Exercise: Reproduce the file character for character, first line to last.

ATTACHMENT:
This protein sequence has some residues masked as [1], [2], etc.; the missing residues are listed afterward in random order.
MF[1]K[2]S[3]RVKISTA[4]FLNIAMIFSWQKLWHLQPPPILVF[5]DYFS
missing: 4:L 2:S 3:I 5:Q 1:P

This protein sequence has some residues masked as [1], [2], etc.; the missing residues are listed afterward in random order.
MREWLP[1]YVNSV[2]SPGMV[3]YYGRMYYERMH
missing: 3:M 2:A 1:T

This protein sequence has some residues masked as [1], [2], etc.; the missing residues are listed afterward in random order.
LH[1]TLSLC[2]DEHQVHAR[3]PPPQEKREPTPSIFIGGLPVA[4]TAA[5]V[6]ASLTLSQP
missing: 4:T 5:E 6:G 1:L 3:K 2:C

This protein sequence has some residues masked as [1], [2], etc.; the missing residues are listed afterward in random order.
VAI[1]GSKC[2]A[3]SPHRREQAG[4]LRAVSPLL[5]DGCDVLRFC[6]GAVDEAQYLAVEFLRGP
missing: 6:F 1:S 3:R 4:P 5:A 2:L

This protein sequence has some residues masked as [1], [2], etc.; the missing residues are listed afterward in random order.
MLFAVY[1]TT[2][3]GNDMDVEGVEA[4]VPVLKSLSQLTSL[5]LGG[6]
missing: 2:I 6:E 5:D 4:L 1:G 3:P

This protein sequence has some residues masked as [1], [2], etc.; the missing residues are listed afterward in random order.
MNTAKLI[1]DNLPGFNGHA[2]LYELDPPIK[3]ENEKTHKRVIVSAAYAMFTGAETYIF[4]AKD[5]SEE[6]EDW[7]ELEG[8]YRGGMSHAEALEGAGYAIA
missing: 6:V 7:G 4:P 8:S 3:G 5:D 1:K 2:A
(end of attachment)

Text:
This protein sequence has some residues masked as [1], [2], etc.; the missing residues are listed afterward in random order.
MF[1]K[2]S[3]RVKISTA[4]FLNIAMIFSWQKLWHLQPPPILVF[5]DYFS
missing: 4:L 2:S 3:I 5:Q 1:P

This protein sequence has some residues masked as [1], [2], etc.; the missing residues are listed afterward in random order.
MREWLP[1]YVNSV[2]SPGMV[3]YYGRMYYERMH
missing: 3:M 2:A 1:T

This protein sequence has some residues masked as [1], [2], etc.; the missing residues are listed afterward in random order.
LH[1]TLSLC[2]DEHQVHAR[3]PPPQEKREPTPSIFIGGLPVA[4]TAA[5]V[6]ASLTLSQP
missing: 4:T 5:E 6:G 1:L 3:K 2:C

This protein sequence has some residues masked as [1], [2], etc.; the missing residues are listed afterward in random order.
VAI[1]GSKC[2]A[3]SPHRREQAG[4]LRAVSPLL[5]DGCDVLRFC[6]GAVDEAQYLAVEFLRGP
missing: 6:F 1:S 3:R 4:P 5:A 2:L

This protein sequence has some residues masked as [1], [2], etc.; the missing residues are listed afterward in random order.
MLFAVY[1]TT[2][3]GNDMDVEGVEA[4]VPVLKSLSQLTSL[5]LGG[6]
missing: 2:I 6:E 5:D 4:L 1:G 3:P

This protein sequence has some residues masked as [1], [2], etc.; the missing residues are listed afterward in random order.
MNTAKLI[1]DNLPGFNGHA[2]LYELDPPIK[3]ENEKTHKRVIVSAAYAMFTGAETYIF[4]AKD[5]SEE[6]EDW[7]ELEG[8]YRGGMSHAEALEGAGYAIA
missing: 6:V 7:G 4:P 8:S 3:G 5:D 1:K 2:A